Friday, April 11, 2014

Be Prepared for the Loss of your Job

When corporate firms signal their intention for restructuring an organization, there will always be uncertainty that sends their employees morale down their spiral. In today's context, we see pressures coming in from top management and shareholders on how they can come up with a leaner processes that will drive up their profit margin and lower their overhead.

No levels are secured - from the junior assistant to the Director level. Anyone at any point in time can be retrenched at the mercy of where the company direction is going. That's what happens recently to SPH who undergo restructuring in order to have a leaner processes and eliminate inefficient resources.

I've spent two years at my current company and now I've probably undergone two major restructuring within an organization itself. Some people who are close to me are directly affected and it is never easy for an organization to go through that in the short span of time. Morales are down, employees are uncertain and productivity to a certain extent goes down in the short term. The overall direction of the company may be going the right way, but as an employee you never are going to relate the same way as a shareholder does.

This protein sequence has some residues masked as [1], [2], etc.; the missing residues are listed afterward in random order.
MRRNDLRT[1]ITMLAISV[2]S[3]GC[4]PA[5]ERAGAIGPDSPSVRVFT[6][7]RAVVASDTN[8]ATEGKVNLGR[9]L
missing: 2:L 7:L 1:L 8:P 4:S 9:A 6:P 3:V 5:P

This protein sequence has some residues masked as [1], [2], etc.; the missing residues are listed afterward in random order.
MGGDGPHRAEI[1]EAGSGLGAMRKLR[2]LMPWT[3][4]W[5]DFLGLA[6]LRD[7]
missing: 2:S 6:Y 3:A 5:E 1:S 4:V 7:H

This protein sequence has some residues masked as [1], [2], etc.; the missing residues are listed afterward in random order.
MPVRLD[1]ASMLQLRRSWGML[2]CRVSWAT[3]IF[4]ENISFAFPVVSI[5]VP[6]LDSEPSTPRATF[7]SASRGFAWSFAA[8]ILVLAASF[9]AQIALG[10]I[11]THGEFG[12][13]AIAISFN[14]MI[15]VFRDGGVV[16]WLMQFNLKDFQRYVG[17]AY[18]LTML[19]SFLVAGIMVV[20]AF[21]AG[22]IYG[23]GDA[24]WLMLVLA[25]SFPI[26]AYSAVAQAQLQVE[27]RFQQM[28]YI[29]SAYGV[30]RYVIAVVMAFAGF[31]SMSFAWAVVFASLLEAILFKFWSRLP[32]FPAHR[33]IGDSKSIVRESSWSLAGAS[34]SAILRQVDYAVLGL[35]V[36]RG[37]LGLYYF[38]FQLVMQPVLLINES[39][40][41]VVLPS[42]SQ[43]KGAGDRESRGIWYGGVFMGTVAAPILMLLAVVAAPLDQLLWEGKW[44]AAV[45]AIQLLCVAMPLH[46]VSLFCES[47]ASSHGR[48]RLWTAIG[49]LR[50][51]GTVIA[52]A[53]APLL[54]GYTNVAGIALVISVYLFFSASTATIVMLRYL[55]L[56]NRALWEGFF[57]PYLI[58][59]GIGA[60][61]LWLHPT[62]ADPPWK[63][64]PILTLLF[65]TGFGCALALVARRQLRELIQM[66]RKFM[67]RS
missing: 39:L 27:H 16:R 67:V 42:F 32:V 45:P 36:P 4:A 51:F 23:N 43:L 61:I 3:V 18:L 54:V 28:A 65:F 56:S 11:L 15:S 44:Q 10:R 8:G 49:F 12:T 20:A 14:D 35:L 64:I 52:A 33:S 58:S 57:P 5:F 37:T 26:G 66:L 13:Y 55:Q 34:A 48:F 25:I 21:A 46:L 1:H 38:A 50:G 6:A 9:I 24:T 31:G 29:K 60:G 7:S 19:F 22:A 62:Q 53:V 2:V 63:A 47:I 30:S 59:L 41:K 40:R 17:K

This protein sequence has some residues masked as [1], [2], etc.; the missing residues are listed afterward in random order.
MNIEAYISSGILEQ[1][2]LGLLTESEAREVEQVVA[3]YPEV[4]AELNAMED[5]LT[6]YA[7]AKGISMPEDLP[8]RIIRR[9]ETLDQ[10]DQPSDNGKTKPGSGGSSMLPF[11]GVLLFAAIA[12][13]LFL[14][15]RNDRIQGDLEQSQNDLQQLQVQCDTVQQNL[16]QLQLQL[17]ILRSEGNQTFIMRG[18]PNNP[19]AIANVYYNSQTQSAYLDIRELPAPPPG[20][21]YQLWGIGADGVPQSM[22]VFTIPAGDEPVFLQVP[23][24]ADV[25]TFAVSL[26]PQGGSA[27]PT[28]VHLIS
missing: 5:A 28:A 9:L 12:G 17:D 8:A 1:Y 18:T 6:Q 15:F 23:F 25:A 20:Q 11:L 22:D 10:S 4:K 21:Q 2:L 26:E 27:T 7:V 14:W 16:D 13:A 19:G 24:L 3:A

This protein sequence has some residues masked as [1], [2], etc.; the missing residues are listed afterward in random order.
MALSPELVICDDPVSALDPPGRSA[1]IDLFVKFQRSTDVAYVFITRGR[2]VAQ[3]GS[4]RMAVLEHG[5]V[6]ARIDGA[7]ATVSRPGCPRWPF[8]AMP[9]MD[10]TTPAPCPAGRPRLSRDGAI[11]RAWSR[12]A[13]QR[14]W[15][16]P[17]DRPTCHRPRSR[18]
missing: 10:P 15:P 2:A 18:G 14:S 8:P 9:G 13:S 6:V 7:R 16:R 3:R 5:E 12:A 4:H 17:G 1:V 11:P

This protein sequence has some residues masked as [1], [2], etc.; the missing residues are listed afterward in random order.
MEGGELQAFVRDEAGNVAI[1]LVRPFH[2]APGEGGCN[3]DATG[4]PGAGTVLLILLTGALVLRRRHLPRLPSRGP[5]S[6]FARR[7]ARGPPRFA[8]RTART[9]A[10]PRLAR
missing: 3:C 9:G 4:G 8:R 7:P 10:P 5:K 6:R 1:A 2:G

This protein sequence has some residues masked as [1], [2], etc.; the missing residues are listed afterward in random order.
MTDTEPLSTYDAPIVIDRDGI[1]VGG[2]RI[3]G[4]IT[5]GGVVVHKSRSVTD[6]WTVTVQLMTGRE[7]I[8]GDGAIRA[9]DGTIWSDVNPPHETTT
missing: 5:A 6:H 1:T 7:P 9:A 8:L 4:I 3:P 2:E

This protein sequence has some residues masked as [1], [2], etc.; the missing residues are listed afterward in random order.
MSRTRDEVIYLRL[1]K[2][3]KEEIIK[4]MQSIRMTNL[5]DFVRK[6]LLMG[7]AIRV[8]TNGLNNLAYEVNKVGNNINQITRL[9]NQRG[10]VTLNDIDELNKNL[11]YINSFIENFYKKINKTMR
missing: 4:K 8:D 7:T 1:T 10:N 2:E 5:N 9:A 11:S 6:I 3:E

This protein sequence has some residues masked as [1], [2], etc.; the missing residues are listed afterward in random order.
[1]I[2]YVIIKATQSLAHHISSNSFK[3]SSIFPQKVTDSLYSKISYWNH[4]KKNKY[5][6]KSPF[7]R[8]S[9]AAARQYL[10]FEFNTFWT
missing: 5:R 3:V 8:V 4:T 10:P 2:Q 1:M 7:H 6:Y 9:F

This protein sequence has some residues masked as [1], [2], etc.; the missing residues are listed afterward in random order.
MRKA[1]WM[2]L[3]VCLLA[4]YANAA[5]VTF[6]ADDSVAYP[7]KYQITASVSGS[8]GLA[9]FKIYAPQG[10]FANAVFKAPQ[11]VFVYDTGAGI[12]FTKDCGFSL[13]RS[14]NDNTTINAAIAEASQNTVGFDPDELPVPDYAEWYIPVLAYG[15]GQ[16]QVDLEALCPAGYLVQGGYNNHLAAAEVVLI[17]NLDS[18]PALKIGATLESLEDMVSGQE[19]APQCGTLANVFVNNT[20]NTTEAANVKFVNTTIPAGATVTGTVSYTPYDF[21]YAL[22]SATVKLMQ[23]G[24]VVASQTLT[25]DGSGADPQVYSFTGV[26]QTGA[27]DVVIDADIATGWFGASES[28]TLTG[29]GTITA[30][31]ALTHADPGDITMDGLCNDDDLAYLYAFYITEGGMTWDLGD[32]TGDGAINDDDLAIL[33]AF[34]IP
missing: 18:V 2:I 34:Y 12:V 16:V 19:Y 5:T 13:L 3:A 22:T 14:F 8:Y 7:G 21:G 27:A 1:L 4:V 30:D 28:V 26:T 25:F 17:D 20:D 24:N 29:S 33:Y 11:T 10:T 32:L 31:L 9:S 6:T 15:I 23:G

In these circumstances, the question people usually ask is how well are you prepared for such a retrenchment? Do you have an alternative plan on how are you going to cover your basic expenses for the family? Do you have any transferable skills that will enable you to find another job elsewhere? Maybe here are a few things to get you started:

1.) Have an Emergency Funds

This is where the importance of emergency funds kicks in. You should be prepared to work around your finances well even when things are going well for you. The idea is you never know what is going to happen next to you as long as you work being an employee depending very much on that paycheck at the end of the month.

2.) Regular reviews of monthly expenses

Conduct regular reviews of your monthly expenses and see which of the expenses you can easily strike off from the lists and which is the more important ones. You should be able to segregate the necessities from the luxuries and work on covering the basic necessities expenses while you are still working.

3.) Enhance your productivity

Consistently enhance and upgrade your skills in order to meet the requirement the world needs. Always remember that CHANGE happens within our world whether we like it or not. It is always up to ourselves on whether we want to change for the better that can improve on our productivity and marketability.

4.) Build up your passive income

The idea of passive income is to allow you to eventually do nothing but still receive a stream-flow of income, for whatever use you want it for. To start young means you will have a much longer time to build up your sandcastle so that you will have a canon stream of income when you get older while your employability does get lower.

Most people in Singapore are tied down to major necessities expenses such as housing, cars, renovations, education loans, parent allowances, school fees, maids and so on. This is why money management is even more important for these people who knows that they cannot absolutely afford to lose their job. Working on the above 4 points will at least gets you the start they need, but it needs to start early - when your job is still relatively "Safe".